Sustainable Growth Rate
The currently flawed Sustainable Growth Rate and Therapy Cap that influence both physician and non-physician payment were created in 1999 with the task of reducing Medicare payments. This rate is based on a calculation that health care costs should grow at a rate similar to our GDP. However, following the recessions of the early 2000’s and 2008 our economy has slowed at a much greater rate, while health care costs have continued to rise. This imbalance creates the current 24% cuts that Congress “hustles” to prevent every year. Every lawmaker on the Hill agrees that this is an extremely flawed formula, however it costs billions of dollars to repeal and reform Medicare payment. Recently, however, the opportunity for reform and repeal has gained significant traction in both The Energy and Commerce Committee and the Ways and Means Committee in the House. Further, the Senate Finance Committees are working on proposals to revamp the fee-for-service component of the payment system so that payment is based on performance measures rather than just on services delivered. The APTA has been a leading voice on the Hill, working with these committees by providing recommendations and responses on an alternative payment model.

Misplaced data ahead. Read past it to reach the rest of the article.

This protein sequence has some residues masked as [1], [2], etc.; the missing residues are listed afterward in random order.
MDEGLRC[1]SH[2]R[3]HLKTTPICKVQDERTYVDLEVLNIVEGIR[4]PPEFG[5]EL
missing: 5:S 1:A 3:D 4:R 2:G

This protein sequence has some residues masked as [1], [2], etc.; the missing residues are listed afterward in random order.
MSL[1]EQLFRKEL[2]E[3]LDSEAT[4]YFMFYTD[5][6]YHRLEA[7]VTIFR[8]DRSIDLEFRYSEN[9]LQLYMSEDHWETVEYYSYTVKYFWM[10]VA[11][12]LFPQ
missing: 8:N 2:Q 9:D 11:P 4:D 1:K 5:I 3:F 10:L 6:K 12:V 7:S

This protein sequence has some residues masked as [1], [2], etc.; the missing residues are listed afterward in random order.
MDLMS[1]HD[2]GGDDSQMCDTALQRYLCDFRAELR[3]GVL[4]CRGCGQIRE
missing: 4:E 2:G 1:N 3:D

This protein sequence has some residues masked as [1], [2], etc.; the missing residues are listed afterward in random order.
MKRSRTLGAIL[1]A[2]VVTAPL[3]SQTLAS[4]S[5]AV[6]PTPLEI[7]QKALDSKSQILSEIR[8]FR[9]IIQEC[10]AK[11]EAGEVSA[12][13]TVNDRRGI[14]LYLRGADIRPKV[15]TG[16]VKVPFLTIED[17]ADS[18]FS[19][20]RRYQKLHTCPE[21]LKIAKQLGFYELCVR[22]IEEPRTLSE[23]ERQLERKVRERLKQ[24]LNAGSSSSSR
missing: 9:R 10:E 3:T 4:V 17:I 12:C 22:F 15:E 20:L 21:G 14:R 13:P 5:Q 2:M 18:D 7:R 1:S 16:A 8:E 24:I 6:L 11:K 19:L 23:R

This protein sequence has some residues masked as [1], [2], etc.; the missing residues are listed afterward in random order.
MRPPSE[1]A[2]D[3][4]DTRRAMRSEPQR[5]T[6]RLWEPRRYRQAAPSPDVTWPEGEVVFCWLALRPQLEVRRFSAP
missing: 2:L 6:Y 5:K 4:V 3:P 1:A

Due to the direct connection that the Therapy Cap and SGR have, congressional action to reform the SGR formula should include provisions that permanently reform the outpatient therapy cap - the PPS currently supports the Medicare Access to Rehabilitation Services Act (HR 713/S 367). This Act would permanently repeal the $1,900 therapy cap imposed on PT, OT, SLP services. In addition, reform of the SGR would likely include changes and possibly repeal the Therapy Cap.